The power of intermediaries is most visible and most extensive in the so-called highbrow sectors of the creative industries such as modern art, literary fiction, and opera. The reasons for this are twofold. First, creative works in these categories are more complex and are imbued with greater symbolism than works that are typically considered entertaining and simple—“popular” (p.151) novels, mainstream “genre” films with crowd-pleasing formulas, “pop” music, and so forth. Thus, consumers rely more heavily on critical discourse to interpret complex cultural goods than to understand “popular” goods.16 These putative lowbrow works are easily understood and appreciated by individuals because the works meet consumers’ need for entertainment and/or escape from quotidian troubles and concerns. These works do not need to be decoded or explicated by market intermediaries; instead, the consumption of these cultural goods is guided by individuals’ tastes and dispositions, which are based on the discourse of nonmarket intermediaries such as teachers and informal influencers like friends.17

The second reason intermediaries have such extensive power in the so-called highbrow sectors is that creators themselves usually crave cultural recognition from reputed critics, and they are aware that such recognition is typically not forthcoming for crowd-pleasing populist works. The case of Jennifer Weiner demonstrates as much. A writer of light-hearted romances, Weiner has enjoyed much commercial success as well as the adulation of female readers but has not been taken very seriously by the literary community or critics. This lack of consideration has led her to publicly allege that female writers are not given commensurate respect because the topics they write about, although important to their readers, are not considered weighty enough for consideration by serious intellectuals.18 Thus, both consumers and creators grant intermediaries a significant degree of power, and producers bear the brunt of it.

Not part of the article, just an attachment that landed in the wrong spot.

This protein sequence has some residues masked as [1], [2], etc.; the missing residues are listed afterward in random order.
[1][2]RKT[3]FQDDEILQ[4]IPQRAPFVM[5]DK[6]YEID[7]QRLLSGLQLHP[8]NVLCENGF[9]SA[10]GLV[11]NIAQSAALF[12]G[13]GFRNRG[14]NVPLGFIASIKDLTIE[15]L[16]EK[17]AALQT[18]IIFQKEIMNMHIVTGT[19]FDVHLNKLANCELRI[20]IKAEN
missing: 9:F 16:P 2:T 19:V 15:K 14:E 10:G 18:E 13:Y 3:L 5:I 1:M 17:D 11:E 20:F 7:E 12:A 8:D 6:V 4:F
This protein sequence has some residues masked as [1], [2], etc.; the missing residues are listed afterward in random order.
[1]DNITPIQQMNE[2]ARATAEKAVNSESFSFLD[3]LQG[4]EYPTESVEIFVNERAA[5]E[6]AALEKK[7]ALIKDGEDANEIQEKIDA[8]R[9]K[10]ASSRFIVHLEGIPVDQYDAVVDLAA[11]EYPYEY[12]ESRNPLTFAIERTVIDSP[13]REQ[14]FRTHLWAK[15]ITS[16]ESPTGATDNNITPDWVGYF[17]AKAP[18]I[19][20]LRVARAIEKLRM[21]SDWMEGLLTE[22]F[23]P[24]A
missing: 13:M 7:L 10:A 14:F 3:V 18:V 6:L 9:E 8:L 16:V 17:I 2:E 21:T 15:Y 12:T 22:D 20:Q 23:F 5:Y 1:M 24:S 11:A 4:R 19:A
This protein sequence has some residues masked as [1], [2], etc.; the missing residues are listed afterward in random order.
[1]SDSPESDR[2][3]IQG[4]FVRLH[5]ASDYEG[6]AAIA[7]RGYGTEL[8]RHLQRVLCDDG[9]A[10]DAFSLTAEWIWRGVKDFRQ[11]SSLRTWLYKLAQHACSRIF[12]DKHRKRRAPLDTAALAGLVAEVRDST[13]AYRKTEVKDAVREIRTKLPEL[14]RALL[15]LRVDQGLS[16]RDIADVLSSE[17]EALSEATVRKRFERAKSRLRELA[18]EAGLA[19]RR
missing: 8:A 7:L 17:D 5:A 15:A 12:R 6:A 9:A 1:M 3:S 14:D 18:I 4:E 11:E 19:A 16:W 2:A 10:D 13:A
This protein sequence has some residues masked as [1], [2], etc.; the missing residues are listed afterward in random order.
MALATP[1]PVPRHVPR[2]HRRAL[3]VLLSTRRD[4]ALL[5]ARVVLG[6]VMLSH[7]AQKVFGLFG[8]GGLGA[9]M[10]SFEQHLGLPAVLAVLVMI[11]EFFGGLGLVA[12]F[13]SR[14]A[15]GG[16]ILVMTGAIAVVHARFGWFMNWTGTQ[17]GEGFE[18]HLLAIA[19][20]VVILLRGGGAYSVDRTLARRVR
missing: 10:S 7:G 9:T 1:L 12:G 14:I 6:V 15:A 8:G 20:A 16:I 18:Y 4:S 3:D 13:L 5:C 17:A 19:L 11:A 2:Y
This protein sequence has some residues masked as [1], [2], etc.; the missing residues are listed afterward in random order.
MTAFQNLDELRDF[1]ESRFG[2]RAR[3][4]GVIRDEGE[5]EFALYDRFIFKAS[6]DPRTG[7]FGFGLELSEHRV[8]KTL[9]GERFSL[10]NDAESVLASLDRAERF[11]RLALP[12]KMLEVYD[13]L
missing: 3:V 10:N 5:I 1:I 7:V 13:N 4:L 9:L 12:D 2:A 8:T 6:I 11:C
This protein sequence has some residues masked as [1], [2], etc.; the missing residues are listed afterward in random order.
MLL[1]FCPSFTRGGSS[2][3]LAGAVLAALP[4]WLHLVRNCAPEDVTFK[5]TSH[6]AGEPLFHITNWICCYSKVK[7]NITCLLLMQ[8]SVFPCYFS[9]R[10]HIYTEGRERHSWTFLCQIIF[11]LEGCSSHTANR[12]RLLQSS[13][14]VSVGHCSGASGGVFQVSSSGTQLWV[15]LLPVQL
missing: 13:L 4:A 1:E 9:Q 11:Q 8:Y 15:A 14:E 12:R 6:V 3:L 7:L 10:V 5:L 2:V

In this situation, producers face certain trade-offs as they decide how to appeal to potential consumers. To circumvent intermediaries and maintain an advantageous business position, producers can appeal directly to consumers by producing popular goods that provide consumers with amusing diversions and do not require the instruction provided by expert intermediaries. By choosing this approach, however, producers may lose their credibility and status in the cultural realm, even as they may maintain a highly favorable financial position. Society’s contrasting impressions of independent and mainstream filmmakers reflect this duality: the former are generally considered “artists” or “auteurs” (with these labels carrying positive connotations) whereas the latter are viewed as “entertainers.” Producers, therefore, determine their priorities and goals based on the motivations of the firms’ founders and/or managers and act accordingly.